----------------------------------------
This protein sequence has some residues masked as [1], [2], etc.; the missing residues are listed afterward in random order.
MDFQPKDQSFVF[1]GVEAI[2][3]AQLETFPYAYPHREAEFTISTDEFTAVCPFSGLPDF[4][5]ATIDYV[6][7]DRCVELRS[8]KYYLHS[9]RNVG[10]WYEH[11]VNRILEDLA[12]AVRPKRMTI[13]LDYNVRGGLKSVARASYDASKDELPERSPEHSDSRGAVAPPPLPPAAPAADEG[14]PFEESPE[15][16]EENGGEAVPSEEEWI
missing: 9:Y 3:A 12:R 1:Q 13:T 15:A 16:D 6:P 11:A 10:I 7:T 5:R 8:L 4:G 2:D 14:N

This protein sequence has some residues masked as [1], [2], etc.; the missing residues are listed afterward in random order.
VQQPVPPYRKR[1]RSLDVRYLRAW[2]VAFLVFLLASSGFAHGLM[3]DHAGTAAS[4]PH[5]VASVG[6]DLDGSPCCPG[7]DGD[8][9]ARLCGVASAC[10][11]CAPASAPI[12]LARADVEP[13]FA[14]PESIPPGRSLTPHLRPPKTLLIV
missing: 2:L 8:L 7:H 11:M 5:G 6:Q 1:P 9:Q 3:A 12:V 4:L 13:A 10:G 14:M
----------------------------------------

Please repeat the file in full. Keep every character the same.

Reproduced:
This protein sequence has some residues masked as [1], [2], etc.; the missing residues are listed afterward in random order.
MDFQPKDQSFVF[1]GVEAI[2][3]AQLETFPYAYPHREAEFTISTDEFTAVCPFSGLPDF[4][5]ATIDYV[6][7]DRCVELRS[8]KYYLHS[9]RNVG[10]WYEH[11]VNRILEDLA[12]AVRPKRMTI[13]LDYNVRGGLKSVARASYDASKDELPERSPEHSDSRGAVAPPPLPPAAPAADEG[14]PFEESPE[15][16]EENGGEAVPSEEEWI
missing: 9:Y 3:A 12:R 1:Q 13:T 15:A 16:D 6:P 11:A 10:I 7:T 5:R 8:L 4:G 2:D 14:N

This protein sequence has some residues masked as [1], [2], etc.; the missing residues are listed afterward in random order.
VQQPVPPYRKR[1]RSLDVRYLRAW[2]VAFLVFLLASSGFAHGLM[3]DHAGTAAS[4]PH[5]VASVG[6]DLDGSPCCPG[7]DGD[8][9]ARLCGVASAC[10][11]CAPASAPI[12]LARADVEP[13]FA[14]PESIPPGRSLTPHLRPPKTLLIV
missing: 2:L 8:L 7:H 11:M 5:G 6:Q 1:P 9:Q 3:A 12:V 4:L 13:A 10:G 14:M